People who rely on some of the last great migratory caribou herds in North America are concerned that a Nunavut government policy reversal could open the door to development on crucial caribou calving grounds.

Stanley Adjuk

'I think the [government of Nunavut] has made a very irresponsible decision,' said Stanley Adjuk, president of the Kivalliq Wildlife Board. (Sima Sahar Zerehi/CBC)

The news came to light during technical hearings in Iqaluit this week, where stakeholders from across the territory are sharing their views on Nunavut's first territory-wide land use plan.

It also came as a surprise.

"It's awful when they don't consult you in the decision they make," said Stanley Adjuk, the president of the Kivalliq Wildlife Board.

Bathurst caribou

The great barrenground herds travel southwards each winter, and return to Nunavut each summer to have their babies. (ENR/GNWT)

'A very irresponsible decision'

The board represents hunters and trappers organizations in Nunavut's Kivalliq region, which have been lobbying for years for additional protection of caribou calving grounds, migration corridors and water crossings to address the thinning herds.

Earl Evans

'It’s going to impact all the users that use the herd,' said Earl Evans, chair of the Beverly and Qamanirjuaq Caribou Management Board. (Sima Sahar Zerehi/CBC)

"I think the [government]

has made a very irresponsible decision," said Adjuk, pointing to the communities of Baker Lake and Arviat, which are especially reliant on caribou.

"Caribou is our main staple diet. Without that I know a lot of us would be starving."

Adjuk's views echo those made in submissions to the planning commission by the Qikiqtaaluk Wildlife Board, the Nunavut Wildlife Management Board, the Beverly and Qamanirjuaq Caribou Management Board and the Northwest Territories government.

The Tlicho government, whose citizens hunt from two caribou herds that calve in Nunavut, is also in support of protections for core caribou calving habitat.

"Mining comes and goes," Adjuk said. "Caribou have been here forever."

'An internal government decision'

The Nunavut government's original submission to the planning commission in 2014 called for no development on caribou calving grounds and key migration corridors, according to Steve Pinksen, the assistant deputy minister of environment who represented the Nunavut government at the land use meeting.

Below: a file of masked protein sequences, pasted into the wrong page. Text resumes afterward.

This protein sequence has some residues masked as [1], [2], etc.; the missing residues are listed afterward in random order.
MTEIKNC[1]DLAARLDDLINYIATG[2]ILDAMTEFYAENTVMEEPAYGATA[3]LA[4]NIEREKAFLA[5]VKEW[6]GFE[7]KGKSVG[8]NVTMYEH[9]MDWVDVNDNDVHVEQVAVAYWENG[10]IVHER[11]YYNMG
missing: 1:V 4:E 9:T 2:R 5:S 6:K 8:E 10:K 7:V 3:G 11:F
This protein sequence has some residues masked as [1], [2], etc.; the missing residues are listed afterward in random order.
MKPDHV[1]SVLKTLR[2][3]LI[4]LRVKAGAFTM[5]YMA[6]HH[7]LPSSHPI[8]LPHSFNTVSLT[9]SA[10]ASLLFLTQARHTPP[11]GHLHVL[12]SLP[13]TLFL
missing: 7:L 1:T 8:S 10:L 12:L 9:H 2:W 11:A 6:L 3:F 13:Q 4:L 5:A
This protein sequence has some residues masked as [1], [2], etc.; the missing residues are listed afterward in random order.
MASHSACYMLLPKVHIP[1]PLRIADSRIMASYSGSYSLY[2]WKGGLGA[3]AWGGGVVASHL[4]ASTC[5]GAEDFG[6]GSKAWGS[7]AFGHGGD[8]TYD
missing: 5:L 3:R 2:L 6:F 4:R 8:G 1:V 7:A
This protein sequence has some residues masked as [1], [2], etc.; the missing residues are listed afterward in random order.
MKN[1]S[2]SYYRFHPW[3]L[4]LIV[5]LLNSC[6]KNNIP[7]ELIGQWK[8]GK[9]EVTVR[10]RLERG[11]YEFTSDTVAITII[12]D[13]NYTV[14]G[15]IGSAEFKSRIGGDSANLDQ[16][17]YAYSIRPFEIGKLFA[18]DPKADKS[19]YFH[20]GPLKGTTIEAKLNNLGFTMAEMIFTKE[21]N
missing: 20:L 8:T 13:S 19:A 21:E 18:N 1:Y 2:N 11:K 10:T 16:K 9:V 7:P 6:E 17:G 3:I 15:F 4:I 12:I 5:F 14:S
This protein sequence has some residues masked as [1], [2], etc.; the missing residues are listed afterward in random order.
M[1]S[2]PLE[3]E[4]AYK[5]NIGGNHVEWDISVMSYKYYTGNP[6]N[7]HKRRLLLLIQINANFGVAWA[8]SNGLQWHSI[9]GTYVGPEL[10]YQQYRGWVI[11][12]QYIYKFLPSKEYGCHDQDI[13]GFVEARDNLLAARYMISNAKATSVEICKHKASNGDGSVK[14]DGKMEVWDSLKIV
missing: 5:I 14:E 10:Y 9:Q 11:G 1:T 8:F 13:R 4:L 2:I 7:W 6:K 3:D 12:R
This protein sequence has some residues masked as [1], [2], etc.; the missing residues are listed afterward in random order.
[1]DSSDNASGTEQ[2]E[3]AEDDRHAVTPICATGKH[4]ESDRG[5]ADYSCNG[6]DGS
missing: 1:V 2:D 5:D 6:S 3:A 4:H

The government now wants those decisions to be made on a case-by-case basis.

Steve Pinksen

'It was not a consultative decision; it was an internal government decision,' said Steve Pinksen, Nunavut's assistant deputy minister of environment. (Sima Sahar Zerehi/CBC)

"It was not a consultative decision," Pinksen said of today's announcement. "It was an internal government decision."

Pinksen said the decision, which was made in the past two weeks, was not based on new science but on consideration of many factors, including economic development.

Environment Minister Johnny Mike, who last summer wrote to a Nunavut regulatory board urging it not to allow mineral exploration in the Bluenose East calving grounds, offered no comment on why the policy was reversed. 

Mike said neither he nor Premier Peter Taptuna will be attending this week's meetings.

Rapid decline in N.W.T

The decision comes at a time when the great northern caribou herds are rapidly declining.

Johnny Mike

Environment Minister Johnny Mike declined to offer an explanation of why the government had reversed its position. (Sima Sahar Zerehi/CBC)

The decline is being felt particularly strongly in the N.W.T., where Dene harvesters are facing tight restrictions on herds that return to Nunavut each summer to calve.

"This is where all young caribou are born," said Earl Evans of Fort Smith, N.W.T., who chairs the Beverly and Qamanirjuaq Caribou Management Board, an intergovernmental body that aims to safeguard that herd for future generations.

"Any measures that are not implemented to protect this herd in Nunavut are going to impact us."

The Nunavut government won't get the final word on the land use plan. Its submissions will be weighed by the Nunavut Planning Commission alongside those of others. The commission says it plans to hold final hearings on the plan this fall.

'Now is the time to be cautious': WWF

Sharon Ehaloak, executive director of the Nunavut Planning Commission, stressed that any land use plan should be seen as a document in transition.

Paul Crowley

'Caribou numbers are crashing, and when a herd disappears, that's it,' says Paul Crowley with WWF-Canada's Arctic program. (Sima Sahar Zerehi/CBC)

"A land use plan is not forever," said Ehaloak.

"We know that herds move with time, and the plan can adapt to changing caribou conditions in the future as warranted by new information."

But when it comes to caribou calving grounds, numerous groups, including WWF-Canada, stressed the need for prudence.

"Now is the time to be cautious and prevent development in highly sensitive caribou calving grounds," said Iqaluit-based Paul Crowley, director of WWF-Canada's Arctic program.

"Caribou numbers are crashing, and when a herd disappears, that's it."

Bathurst caribou on the move in snow

Caribou from the Bathurst herd on the move. (ENR/GNWT)